WASHINGTON — A diabolical range of recent attacks claimed by the Islamic State — a Russian airliner blown up in Egypt, a double suicide bombing in Beirut and Friday’s ghastly assaults on Paris — has rekindled a debate over the proper limits of government surveillance in an age of terrorist mayhem.
On Monday, in unusually raw language, John Brennan, the C.I.A. director, denounced what he called “hand-wringing” over intrusive government spying and said leaks about intelligence programs had made it harder to identify the “murderous sociopaths” of the Islamic State.Mr. Brennan appeared to be speaking mainly of the disclosures since 2013 of the National Security Agency’s mass surveillance of phone and Internet communications by Edward J. Snowden, which prompted sharp criticism, lawsuits and new restrictions on electronic spying in the United States and in Europe.
In the wake of the 129 deaths in Paris, Mr. Brennan and some other officials sounded eager to reopen a clamorous argument over surveillance in which critics of the spy agencies had seemed to hold an advantage in recent years.
“As far as I know, there’s no evidence the French lacked some kind of surveillance authority that would have made a difference,” said Jameel Jaffer, deputy legal director of the American Civil Liberties Union. “When we’ve invested new powers in the government in response to events like the Paris attacks, they have often been abused.”The debate over the proper limits on government dates to the origins of the United States, with periodic overreaching in the name of security being curtailed in the interest of liberty. This era of Al Qaeda and the Islamic State in some ways resembles battles that American and European authorities fought in the late 1800s with anarchists who carried out a wave of assassinations and bombings, provoking a huge increase in police powers, said Audrey Kurth Cronin, a historian of terrorism at George Mason University.
Since then, there were the excesses of McCarthyism exploiting fears of Communist infiltration in the 1950s, the exposure of domestic spying and C.I.A. assassination plots in the 1970s, and the battles over torture, secret detention and drone strikes since Sept. 11, 2001.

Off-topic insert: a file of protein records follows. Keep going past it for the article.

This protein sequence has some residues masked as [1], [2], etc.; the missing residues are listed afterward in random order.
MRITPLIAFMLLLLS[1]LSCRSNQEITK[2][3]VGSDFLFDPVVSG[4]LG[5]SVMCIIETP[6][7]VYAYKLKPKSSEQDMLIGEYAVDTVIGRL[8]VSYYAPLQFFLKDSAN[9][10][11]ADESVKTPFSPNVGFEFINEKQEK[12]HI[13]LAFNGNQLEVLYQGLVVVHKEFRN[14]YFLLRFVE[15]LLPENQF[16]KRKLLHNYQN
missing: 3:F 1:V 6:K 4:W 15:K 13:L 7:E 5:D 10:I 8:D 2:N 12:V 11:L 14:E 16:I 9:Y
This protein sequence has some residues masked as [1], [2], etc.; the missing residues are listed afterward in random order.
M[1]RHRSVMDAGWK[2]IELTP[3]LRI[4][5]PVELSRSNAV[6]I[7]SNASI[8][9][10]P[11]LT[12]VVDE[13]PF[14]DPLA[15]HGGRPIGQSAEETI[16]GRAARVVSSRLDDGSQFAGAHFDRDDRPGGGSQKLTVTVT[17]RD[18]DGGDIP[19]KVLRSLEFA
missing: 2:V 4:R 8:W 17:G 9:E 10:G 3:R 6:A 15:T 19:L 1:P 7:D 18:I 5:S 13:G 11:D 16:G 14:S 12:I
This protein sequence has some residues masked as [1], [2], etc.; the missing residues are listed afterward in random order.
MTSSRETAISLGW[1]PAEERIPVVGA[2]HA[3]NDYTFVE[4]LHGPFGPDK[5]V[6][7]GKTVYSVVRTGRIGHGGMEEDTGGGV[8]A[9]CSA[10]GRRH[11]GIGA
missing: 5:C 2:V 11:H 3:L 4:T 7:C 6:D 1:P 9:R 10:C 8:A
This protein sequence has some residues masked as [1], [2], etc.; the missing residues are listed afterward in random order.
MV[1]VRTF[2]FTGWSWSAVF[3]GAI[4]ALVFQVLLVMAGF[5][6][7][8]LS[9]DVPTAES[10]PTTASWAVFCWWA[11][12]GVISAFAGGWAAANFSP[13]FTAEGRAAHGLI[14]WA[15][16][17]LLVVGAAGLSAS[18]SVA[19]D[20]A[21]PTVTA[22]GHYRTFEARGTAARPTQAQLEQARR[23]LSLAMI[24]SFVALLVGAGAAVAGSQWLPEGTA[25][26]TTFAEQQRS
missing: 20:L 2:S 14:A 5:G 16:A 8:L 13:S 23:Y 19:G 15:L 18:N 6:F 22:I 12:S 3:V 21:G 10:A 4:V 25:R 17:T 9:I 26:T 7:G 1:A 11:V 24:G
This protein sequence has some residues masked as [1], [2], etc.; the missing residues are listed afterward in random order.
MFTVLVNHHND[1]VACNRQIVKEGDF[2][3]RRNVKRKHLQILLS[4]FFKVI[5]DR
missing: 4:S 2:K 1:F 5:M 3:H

Republican fury over illegal immigration and border security took on a new dimension Monday as a growing number of governors, presidential candidates and members of Congress rushed to oppose or even defy President Obama’s plan to resettle 10,000 Syrian refugees.
Twenty-five Republican governors vowed to block the entry of Syrian refugees into their states, arguing that the safety of Americans was at stake after the Paris attacks by terrorists including a man who entered Europe with a Syrian passport and posed as a migrant. Among the governors were those from Illinois, Massachusetts, Texas and other states that have already resettled relatively large numbers of refugees from among the 1,900 Syrians accepted by the United States in the last four years.The governors’ legal standing was quickly challenged by immigration groups and some Democrats, and Mr. Obama said the resettlement of refugees would go forward next year. The State Department said it had not reached a conclusion about whether states could legally refuse them.
Problem is, states don’t really have a choice.
According to Think Progress’ Ian Millhiser, the states are limited in their power to resist the intake of refugees, an action that’s specifically under the president’s purview.
Under the Refugee Act of 1980, “President Obama has explicit statutory authorization to accept foreign refugees into the United States.”
Cecillia Wang of the American Civil Liberties Union said in a statement Monday that politicians were fabricating a link between the Paris attacks and Syrian refugee resettlement in the U.S.